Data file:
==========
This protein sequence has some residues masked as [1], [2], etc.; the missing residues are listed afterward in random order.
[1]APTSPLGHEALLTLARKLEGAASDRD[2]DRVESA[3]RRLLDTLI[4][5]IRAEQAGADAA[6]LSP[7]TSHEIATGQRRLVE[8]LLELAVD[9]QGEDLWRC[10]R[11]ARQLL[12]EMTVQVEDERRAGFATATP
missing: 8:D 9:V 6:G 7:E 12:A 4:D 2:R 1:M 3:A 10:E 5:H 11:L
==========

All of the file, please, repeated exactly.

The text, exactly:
This protein sequence has some residues masked as [1], [2], etc.; the missing residues are listed afterward in random order.
[1]APTSPLGHEALLTLARKLEGAASDRD[2]DRVESA[3]RRLLDTLI[4][5]IRAEQAGADAA[6]LSP[7]TSHEIATGQRRLVE[8]LLELAVD[9]QGEDLWRC[10]R[11]ARQLL[12]EMTVQVEDERRAGFATATP
missing: 8:D 9:V 6:G 7:E 12:A 4:D 2:R 1:M 3:A 10:E 5:H 11:L